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    $\begingroup$ Thanks. Good stuff. I think people may benefit from a slightly more dumbed down summary as well as what's there. You got my upvote, and I generally followed what you said, but without digging in in more detail (which I should force myself not to do right now [GET OFF THE COMPUTER. NOW] ) I'll not be doing at least for now :-) $\endgroup$ Apr 17 '20 at 4:37

300 watts "not a lot of heat".. wow, Wrong! That entirely depends on what you do with it.

I have no problem melting solder at 750°F with 25 watts.

I had a girl friend who hated her hands being so cold driving to work in winter, so I modified a pair of leather driving gloves, adding a 1/4 watt resister to the backside of each finger bone segment, 14 in all, 2 for the thumb and three for each of the 4 fingers. Total power input for one hand = 2.8 watts.

In the frozen dead of winter she could only energize them for 10 minutes before breaking a sweat and had to de-energize.

So 2.8 watts, applied correctly, has proven to be too much heat.

The astronauts EVA suits must have had thermal management requireing far less energy to heat, even unpowered should have made them warm by insulation. Those suits had air in/out ports that could have been duct taped to the cabin air heat exchanger ports. Heat the people, not the room.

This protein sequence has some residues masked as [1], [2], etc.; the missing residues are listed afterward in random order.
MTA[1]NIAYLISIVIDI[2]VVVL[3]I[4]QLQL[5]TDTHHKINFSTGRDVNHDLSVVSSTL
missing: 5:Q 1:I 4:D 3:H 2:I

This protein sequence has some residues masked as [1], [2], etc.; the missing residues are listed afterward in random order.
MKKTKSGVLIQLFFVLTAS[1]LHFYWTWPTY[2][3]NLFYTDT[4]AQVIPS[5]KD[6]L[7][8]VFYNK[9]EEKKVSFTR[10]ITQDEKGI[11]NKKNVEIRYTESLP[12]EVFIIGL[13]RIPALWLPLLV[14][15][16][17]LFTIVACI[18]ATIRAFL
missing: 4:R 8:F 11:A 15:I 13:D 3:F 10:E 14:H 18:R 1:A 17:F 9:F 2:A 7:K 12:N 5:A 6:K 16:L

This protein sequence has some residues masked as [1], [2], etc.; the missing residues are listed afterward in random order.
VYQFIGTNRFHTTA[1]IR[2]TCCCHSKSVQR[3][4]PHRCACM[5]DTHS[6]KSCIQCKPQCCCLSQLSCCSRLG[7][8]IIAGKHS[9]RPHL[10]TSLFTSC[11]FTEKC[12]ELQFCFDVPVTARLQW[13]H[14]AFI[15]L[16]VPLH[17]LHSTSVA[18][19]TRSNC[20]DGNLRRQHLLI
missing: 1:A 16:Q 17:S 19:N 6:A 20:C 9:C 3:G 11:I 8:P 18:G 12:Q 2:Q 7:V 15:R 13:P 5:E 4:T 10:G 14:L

More could have been done is all I am saying..

And 300 watts is about 0.4 horse power. Once a horse stepped on my foot. His front left hoof, adorned with a nice steel horse shoe, enveloped without pinching my toes my entire right foot. His shoe fit nicely all around my shoe. Trapped there (oddly not panicking) I soon realized just how powerful is 1/4 horse power. One of 4 horse feet.

Thats alot of power. Plenty more than needed to stay warm in freezing weather.

Note: if you ask the horse calmly, he will free you from under his foot. In fact this one seemed a little embarrased by it.


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    $\begingroup$ Your girl friend's body produced heat of about 60 to 80 W while driving. 2.8 W compared to 60 W is not that much. For the hands only, it may do. $\endgroup$
    – Uwe
    Apr 18 '20 at 11:39
  • $\begingroup$ Exactly my point, it's less about quantity and more about application efficiency. To be fair, she did have two hands which doubled her piwer consumption to 5.6 watts. $\endgroup$
    – JohnG
    Apr 19 '20 at 16:54

300 Watts that's about 900 BTU's not alot of energy to warm up the volume of the space ship. Physics. It takes 19 BTU’s of energy to change the temperature of 1000 cubic feet of air one degree Fahrenheit. PLus the ship didn't have much power to spare for heating, using waste heat means having to find a means to divert that waste heat somehow?

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    $\begingroup$ Watts are a unit of power. BTUs are a unit of heat. You cannot convert one to the other. $\endgroup$ Apr 18 '20 at 1:52